Oil and Water

'Stuck on You' fuses dumb comedy and sensitive drama as unnaturally as the two co-stars.

Bobby and Peter Farrelly, while best known for replacing plot with snot and introducing Americans to poop humor, are also two of the most sentimental and politically correct filmmakers in the world.

In Dumb and Dumber, they championed the extremely stupid. With Kingpin, they gave equal time to the handicapped and religious. In There's Something About Mary, they showed the human side of stalkers and Cameron Diaz. And in Shallow Hal, the extremely overweight were sexed up in a loving and adult manner.

I'm sympathetic to the Farrellys' efforts to broaden the cultural horizons of their viewers by presenting mixed-race marriages, the mentally retarded and those missing appendages as unexceptional parts of the human landscape. Still, I've had trouble with their visual reliance on sticky things that are excreted from the human body and the effect that those sticky things have when rubbed on other parts of said body.

However, in Stuck on You, the Farrellys' almost completely give up on excretory humor (there is a brief mention of "smegma from the dead hooker's perineum," but the smegma itself is only discussed, and the perineum never seen) and they instead head heavily into sentiment territory.

Stuck on You is the story of Bo (Matt Damon) and Walt (Greg Kinnear), conjoined twins who run a burger joint in Martha's Vineyard. While Bo is shy and nervous, Walt is a ladies' man and community theater star. Somehow, though, they manage to share a liver and a life together.

That is, until flashy Walt decides that he wants to move to Hollywood to become a real actor. Bo, who's more of a down-home guy, reluctantly decides to go along, and much hilarity ensues. Well, not too much. This is probably the Farrellys' least funny comedy, perhaps because it's so sensitive to its subject matter.

One of the best things the Farrellys do in this film is fill the bit parts and extra roles with actual handicapped people--without drawing a lot of attention to this. When there's a crowd shot, at least a few people in the crowd will be dwarves or deaf people or double-amputees. I mean, this is good in the way of adding to our cultural acceptance of those who are different. It's not so good when played for laughs, and, knowing this, the Farrellys don't play it for laughs. Thus, one of the things lacking from much of this film is humor.

It starts out funny enough, but I guess there are only so many jokes about conjoined twins that anyone can write. When they've run out of that material, they look for another deformity to make fun of and find it in the form of Cher's bizarrely cosmetically altered face.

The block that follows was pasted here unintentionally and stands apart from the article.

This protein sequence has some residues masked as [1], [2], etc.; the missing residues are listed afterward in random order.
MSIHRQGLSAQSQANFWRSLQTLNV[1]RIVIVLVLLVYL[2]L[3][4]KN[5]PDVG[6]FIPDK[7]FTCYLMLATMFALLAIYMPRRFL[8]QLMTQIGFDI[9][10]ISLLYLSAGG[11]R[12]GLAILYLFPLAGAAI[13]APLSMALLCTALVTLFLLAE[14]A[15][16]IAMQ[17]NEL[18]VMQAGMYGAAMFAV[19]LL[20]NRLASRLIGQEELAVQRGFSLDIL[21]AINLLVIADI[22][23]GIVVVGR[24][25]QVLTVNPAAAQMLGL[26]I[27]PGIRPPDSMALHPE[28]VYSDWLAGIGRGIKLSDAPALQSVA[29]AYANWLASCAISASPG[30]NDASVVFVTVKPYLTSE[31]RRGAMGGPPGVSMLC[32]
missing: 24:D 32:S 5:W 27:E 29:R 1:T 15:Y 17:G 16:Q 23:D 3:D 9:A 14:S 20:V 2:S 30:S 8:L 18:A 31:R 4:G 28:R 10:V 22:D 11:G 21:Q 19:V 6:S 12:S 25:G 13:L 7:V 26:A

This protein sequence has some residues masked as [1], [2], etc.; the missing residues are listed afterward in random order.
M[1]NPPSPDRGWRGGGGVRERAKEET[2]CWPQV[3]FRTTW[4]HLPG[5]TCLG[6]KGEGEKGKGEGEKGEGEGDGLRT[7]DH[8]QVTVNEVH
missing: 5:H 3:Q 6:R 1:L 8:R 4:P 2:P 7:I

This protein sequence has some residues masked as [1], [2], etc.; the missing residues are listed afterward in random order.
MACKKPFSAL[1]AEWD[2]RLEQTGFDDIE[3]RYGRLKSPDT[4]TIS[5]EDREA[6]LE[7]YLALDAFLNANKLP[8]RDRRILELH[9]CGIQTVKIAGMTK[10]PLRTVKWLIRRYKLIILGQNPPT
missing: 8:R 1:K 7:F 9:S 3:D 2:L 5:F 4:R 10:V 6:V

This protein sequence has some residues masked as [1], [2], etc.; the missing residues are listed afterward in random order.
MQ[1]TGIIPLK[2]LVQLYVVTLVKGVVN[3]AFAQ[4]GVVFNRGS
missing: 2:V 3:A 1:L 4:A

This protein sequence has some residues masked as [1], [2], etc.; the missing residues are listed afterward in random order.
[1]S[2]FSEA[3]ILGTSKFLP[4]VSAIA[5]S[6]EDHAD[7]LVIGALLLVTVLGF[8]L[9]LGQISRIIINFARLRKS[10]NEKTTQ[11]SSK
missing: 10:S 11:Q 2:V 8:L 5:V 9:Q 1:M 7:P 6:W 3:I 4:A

This thing is a marvel of modern science. Cher would be capable of going back and doing a remake of Mask, only she'd have to play the kid. And she wouldn't need any makeup.

Cher meets Bo and Walt and asks Walt to co-star with her on a new TV series. She only does this because she wants the show to be cancelled, and she figures that nobody will go for a show about a private investigator who's connected by a flesh-bridge to Matt Damon. This is obviously the kind of huge miscalculation that could only be made by someone who thought Sonny Bono was worth having sex with; it turns out that America loves Walt, and the show is a hit.

Of course, this leads to friction in Bo and Walt's relationship, and much standard movie stuff happens wherein the twins fight and bicker and learn how much they love each other.

Perhaps this film is a metaphor for the Farrellys' own relationship: They have almost identical resumes and seem to have done virtually everything together. They no doubt bear a deep and abiding and occasionally poop-oriented love for each other. Still, when they want to tell a human story, they're fully capable of doing so. Outside Providence, their only naturalistic, non-grossout movie, was an artistic, if not commercial, success.

But in Stuck on You, they rely on the kind of campy acting and broad comedy that made them big money. The combo doesn't quite work. It may be time for them to move wholeheartedly into drama.

They had the cast to do it here: Matt Damon and Greg Kinnear are both spot on as the twins. Seymour Cassel, who plays their agent, Morty, is one of the best film actors of all time. Eva Mendes, as Walt's girlfriend, is strangely naturalistic and effective. And Cher, or the animatronic robot that replaced her, is an Oscar-winning actress.

Working together, they could have made an interesting and affecting drama. Stuck on You actually manages to be moving in spite of its silliness, and one scene in which Bo and Walt come to the defense of their mentally retarded waiter is the kind of thing that puts a lump in your throat and has you cheering for the conjoined good guys.

But in the end, the conflict between comedy and caring seems unresolved. A great soundtrack, fine performances and the helmsmanship of two of America's leading filmmakers can't save Stuck on You from its split personality. It's not, ultimately, a bad film, but it is sort of two films, one a dumb comedy, the other a sensitive drama, cramping each other's style by being unnaturally stuck together.